A number of external vacuum constriction devices are available in the treatment of erectile dysfunction. The safety of these devices has been evaluated by the FDA and these devices are readily available with a physician’s prescription.
Vacuum Constriction Devices
The idea of using vacuum constricting devices to assist in the treatment of erectile failure is about 75 years old, but the concept was put into reality about 2 decades ago. These devices were first invented in the 1970s and delivered to men via the US postal service. However, this business was initially considered pornographic and obscene. The business was almost ended before it could be started. Finally, better marketing and education of physicians and law officials led to the establishment of this credible medical device company.
The system consists of an acrylic cylinder in which the penis is placed. A lubricant is used to achieve a good seal between the penis and the cylinder. Vacuum is applied to the cylinder and an erection is achieved. This negative pressure pulls blood into the penis and produces an erection-like state.
Once an erection is achieved a constriction band is applied to the base of the penis to maintain the erection. The constriction band helps maintain the engorgement of blood in the penis and keep it rigid. The penis is then withdrawn from the cylinder and the patient is ready to have intercourse. It is recommended that the band be applied to the base of the penis for no more than 30-45 minutes. If repeat sexual activity is required, the procedure can be repeated.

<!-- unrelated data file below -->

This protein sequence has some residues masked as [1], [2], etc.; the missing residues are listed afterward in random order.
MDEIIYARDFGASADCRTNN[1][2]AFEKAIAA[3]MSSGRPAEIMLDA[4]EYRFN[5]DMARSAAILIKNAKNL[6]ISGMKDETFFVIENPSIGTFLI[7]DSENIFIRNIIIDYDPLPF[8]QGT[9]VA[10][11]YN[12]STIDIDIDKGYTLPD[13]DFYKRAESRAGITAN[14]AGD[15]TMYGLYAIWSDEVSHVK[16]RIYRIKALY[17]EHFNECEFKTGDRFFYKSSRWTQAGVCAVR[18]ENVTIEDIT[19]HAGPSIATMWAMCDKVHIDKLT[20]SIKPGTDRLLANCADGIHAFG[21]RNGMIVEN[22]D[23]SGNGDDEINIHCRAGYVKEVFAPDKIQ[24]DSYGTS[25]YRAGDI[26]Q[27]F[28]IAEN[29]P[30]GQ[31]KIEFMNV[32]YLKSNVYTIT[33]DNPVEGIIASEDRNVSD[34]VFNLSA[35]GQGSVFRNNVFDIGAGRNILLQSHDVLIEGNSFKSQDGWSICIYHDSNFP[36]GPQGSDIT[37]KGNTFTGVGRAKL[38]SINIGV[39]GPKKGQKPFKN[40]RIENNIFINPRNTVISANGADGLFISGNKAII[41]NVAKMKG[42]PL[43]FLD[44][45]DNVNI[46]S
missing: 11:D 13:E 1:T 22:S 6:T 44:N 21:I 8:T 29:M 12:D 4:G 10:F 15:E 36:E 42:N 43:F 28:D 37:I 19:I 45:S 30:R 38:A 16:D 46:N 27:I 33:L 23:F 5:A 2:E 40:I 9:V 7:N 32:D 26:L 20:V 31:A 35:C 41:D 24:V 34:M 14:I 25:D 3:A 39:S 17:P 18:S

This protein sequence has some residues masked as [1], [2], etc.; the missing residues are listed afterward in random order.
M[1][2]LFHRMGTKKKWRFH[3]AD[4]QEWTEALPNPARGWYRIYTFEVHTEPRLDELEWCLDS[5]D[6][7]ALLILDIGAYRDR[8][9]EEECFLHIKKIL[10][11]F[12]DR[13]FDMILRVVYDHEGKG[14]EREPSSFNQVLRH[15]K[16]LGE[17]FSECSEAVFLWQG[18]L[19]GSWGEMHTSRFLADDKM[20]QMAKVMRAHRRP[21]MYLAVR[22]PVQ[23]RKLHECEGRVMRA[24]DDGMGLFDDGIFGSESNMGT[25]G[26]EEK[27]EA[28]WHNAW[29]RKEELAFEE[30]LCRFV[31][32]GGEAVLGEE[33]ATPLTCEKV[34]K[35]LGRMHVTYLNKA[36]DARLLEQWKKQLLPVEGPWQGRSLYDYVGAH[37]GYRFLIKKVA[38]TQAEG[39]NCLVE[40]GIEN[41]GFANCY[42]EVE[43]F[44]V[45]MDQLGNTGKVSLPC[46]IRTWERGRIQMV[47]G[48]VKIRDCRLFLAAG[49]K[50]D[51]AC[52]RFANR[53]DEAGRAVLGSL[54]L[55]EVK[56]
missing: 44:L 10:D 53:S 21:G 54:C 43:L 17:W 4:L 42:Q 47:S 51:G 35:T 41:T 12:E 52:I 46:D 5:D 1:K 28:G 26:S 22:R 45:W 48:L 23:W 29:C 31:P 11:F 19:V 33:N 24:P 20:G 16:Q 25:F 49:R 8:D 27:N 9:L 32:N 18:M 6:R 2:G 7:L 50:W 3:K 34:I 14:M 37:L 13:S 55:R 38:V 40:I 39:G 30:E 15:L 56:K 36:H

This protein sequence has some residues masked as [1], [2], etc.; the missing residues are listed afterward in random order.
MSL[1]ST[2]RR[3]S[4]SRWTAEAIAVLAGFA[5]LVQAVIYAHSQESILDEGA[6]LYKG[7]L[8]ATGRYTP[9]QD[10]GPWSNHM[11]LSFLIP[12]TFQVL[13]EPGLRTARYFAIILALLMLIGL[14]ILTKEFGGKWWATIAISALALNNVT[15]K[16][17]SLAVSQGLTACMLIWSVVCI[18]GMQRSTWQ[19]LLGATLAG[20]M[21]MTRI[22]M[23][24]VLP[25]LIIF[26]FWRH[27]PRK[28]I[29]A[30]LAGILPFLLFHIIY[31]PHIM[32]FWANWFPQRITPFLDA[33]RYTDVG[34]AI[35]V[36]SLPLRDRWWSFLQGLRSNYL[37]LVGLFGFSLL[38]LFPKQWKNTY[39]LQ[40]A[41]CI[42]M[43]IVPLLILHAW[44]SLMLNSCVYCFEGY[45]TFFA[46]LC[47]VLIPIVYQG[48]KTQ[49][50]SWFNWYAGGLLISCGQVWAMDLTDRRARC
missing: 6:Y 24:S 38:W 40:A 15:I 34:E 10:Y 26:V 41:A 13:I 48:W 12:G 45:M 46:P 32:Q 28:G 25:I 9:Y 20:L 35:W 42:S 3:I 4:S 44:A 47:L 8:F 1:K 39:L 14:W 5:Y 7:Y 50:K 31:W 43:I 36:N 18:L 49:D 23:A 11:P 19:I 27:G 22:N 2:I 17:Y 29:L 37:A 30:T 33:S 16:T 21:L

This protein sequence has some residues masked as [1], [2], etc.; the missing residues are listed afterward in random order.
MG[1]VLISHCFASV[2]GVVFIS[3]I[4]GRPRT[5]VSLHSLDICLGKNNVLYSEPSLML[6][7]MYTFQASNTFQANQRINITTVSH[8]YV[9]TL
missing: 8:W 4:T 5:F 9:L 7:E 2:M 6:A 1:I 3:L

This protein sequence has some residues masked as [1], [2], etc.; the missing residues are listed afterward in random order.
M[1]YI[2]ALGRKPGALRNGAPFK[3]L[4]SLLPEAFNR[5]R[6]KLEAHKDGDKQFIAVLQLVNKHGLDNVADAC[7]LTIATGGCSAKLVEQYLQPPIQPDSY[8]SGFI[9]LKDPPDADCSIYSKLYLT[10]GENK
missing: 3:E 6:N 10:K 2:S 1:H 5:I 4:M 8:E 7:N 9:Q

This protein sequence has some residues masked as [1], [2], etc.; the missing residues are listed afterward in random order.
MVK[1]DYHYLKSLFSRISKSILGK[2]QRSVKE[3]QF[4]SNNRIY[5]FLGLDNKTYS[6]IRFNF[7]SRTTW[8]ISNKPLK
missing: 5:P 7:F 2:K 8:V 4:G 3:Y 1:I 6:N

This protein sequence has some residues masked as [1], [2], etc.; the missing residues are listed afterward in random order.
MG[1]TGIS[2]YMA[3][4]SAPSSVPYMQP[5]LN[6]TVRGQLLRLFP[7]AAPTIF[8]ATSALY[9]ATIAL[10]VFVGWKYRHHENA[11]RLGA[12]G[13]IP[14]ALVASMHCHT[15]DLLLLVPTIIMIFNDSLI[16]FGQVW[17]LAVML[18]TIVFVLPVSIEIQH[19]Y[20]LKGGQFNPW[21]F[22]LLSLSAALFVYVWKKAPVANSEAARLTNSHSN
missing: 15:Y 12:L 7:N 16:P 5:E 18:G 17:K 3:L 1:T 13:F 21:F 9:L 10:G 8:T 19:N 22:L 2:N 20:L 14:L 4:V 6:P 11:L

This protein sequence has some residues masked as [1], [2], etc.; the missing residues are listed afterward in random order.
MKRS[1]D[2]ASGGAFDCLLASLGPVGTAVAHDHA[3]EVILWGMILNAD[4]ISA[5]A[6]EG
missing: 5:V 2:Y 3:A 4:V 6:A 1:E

Availability and Cost
When the devices were first available, a prescription was required for purchase. However, many companies do sell these devices without a prescription. But if reimbursement is required from Medicare or your insurance company, then a doctor's prescription is a must.
Like everything in life, cheaper versions of these devices cost less. The basic models start at around $ 100 and the ultra deluxe light weight devices can cost anywhere from $3-500. The market for these devices is so great that even our beloved Walmart sells these devices and their shelves rapidly empty, especially during special occasions.
Survey of numerous males suggests that these devices are effective and acceptable in the treatment erectile dysfunction of varying etiology. While the initial overall response rate is approximately 80% to 90%, longer term follow up studies reveal that about 50-60% of individuals use the device regularly.